Monthly Archives: November 2009

  • Container Gardening with Compact Rapid Rootrainers

    Haxnicks' Compact Rapid RootrainersHerbs All The Year Round!

    Herbs are really so easy to grow.  As a bonus, picked fresh they add an extra special zest to food that can't be achieved with dried versions. The beauty of growing your own is that you can keep a tray of parsley, mint, chervil, coriander, sage and thyme on your windowsill.  This means you don't even have to go outside in the rain to pick what you need!


    One of the easiest ways to grow your herbs is to take a Compact Rapid Rootrainer tray, fill it with good multipurpose moist compost and sow your seeds into the cells, cover with the propagating lid and leave for about a fortnight to germinate.

    Once the seedlings begin to emerge the tray can then be placed on a windowsill where it gets adequate light.  As the plants grow the lid can then be taken off and used as a drip tray.

    Remember that herbs do not tolerate north facing windows.  They prefer a window that get at least 4 hours of direct sunshine per day.

    Without a plentiful source of light most indoor herbs will slow down or even stop growing. If you find this happening you should reduce picking as well as reducing the watering. Make sure the indoor temperature is not in excess of 65 degrees until plant growth restarts.

    It must also be remembered that not every herb likes living indoors.

    Harvesting & Resowing

    Herbs like coriander, cress and dill are annuals which when harvested and cut need to be re-sown in order to produce a continuous crop. So it is a good idea to keep 3 trays of these herbs at different stages for a continuous supply.

    Herbs that are grown indoors should be clipped or have leaves picked regularly to encourage new growth.  Remember that potted herbs dry out more quickly than those in the open ground, although if you are using Rootrainers the structure of the cell encourages a maximization of all water to the roots.

    Herbs with large soft leaves such as basil need a fine spray to humidify the air on hot days. Indoor plants should be fed every 2 weeks with a liquid fertilizer to help maintain vigorous growth.

  • Top Tips for Using Rootrainers

    rootrainers_open_showing_rosemay_rootsRootrainers are so easy to use and make seed sowing a pleasure. Here is a whole host of Top Tips, to get the most out of growing with them.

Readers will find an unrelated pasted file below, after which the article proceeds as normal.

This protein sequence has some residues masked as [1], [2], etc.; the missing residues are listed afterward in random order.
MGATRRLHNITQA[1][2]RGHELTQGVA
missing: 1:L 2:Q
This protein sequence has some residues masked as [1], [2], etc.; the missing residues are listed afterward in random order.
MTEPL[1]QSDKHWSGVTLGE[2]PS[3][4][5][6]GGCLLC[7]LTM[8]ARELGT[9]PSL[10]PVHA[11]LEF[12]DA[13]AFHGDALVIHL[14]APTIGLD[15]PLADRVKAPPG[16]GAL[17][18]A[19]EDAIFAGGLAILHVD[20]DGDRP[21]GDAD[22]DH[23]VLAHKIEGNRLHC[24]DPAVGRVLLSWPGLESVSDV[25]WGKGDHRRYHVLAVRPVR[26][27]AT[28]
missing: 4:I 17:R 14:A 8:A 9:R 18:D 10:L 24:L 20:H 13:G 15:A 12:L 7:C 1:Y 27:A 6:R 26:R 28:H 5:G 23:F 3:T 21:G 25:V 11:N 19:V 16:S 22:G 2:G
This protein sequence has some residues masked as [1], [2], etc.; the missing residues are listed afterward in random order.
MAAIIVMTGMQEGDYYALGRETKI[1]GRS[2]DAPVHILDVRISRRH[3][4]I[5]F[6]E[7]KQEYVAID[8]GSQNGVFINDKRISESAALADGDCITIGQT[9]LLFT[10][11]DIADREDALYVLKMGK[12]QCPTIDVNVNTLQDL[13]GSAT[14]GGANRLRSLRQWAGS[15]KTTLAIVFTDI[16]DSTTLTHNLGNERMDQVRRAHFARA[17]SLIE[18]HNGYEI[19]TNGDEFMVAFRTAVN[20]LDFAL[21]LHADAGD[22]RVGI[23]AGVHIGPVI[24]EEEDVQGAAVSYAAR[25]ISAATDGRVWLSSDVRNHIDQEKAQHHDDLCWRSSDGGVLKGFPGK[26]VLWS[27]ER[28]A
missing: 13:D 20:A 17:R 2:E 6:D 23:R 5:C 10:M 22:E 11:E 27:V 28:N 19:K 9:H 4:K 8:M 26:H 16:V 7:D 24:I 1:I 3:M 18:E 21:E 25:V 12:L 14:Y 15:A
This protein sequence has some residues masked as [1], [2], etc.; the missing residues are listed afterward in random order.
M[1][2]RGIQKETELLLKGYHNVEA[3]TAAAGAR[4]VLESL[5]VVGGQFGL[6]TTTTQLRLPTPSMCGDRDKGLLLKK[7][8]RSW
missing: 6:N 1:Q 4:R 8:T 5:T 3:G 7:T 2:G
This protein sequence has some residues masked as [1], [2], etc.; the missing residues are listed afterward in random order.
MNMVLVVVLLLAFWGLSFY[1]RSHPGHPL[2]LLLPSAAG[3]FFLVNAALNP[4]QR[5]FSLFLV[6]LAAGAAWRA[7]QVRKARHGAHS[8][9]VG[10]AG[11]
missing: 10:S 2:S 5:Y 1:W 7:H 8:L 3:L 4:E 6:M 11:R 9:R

The Five Inch Rule
    If you prepare the ground well and place in plants with a five-inch deep mature root system, little should go wrong. Plants suffer no check and are deep enough to withstand most vagaries of weather.

    Rooting Cuttings

    Rootrainers are ideal for cuttings. Take your cuttings, dip into rooting powder and just insert in a cell.

    For Large Seeds

    When planting large seeds, such as beans, gently press the seed down into compost with your finger.

    Large Leafed Plants

    If using Rootrainers seed trays with large leafy plants use every other cell or use the Compact Rapid, which has been specially designed for this purpose.

    Fragile Plants

    Rootrainers are ideal for fragile plants, such as sweet peas.

    Emerging Seedlings

    As soon as seeds begin to emerge from the soil, remove lid or take trays out of the propagator. The Rootrainers lid cleverly becomes the drip tray.

    Small Seeds

    Small seeds can be first sown in seed trays and then pricked out into Rootrainers.

    White Fly

    One brassica grower claimed he had never suffered from white fly since he had used Rootrainers.

    Under Bench Heating

    Under bench heating will promote even quicker root growth, without inhibiting top growth.

    Cuttings and Pot Size

    Most cuttings benefit from a shorter pot to encourage early air pruning of the root system.


    Remember that as the season warms up you will need to water your plants and seedlings thoroughly to prevent drying out.

    Stem Cuttings

    Stem cuttings can be taken all year round but do best in Spring and Summer. If you use The Rooterpot you can be sure of success in ONE season.

    Planting Out Plug Plants

    Remember when planting out plug plants to make sure that the top of the soil plug is completely covered to allow the plant to seat.


    Water collected from a water butt should not be used to water seedlings. Use tap water which has stood for a couple of hours to allow the chlorine to disappear.

    Houseplants Love Aquarium Water!

    Don't throw the water from your aquarium away, keep it in bottles for your houseplants and watch them flourish.

    Lilies And Tulips

    Lilies and Tulips should never be planted together because they suffer from the same diseases.

    Planting Tulips

    Tulips should not be planted in the same spot for 2 consecutive years, but if African Marigolds are planted where the tulips have flowered there will be no problem in using the same spot again.


    Azaleas like acidic soil and it is a good idea to water them once in a while with a mix of 2 tablespoons of white vinegar to 2 pints of water.

    If you have any tips that you'd like to share please add to the list below: Drop us a comment.

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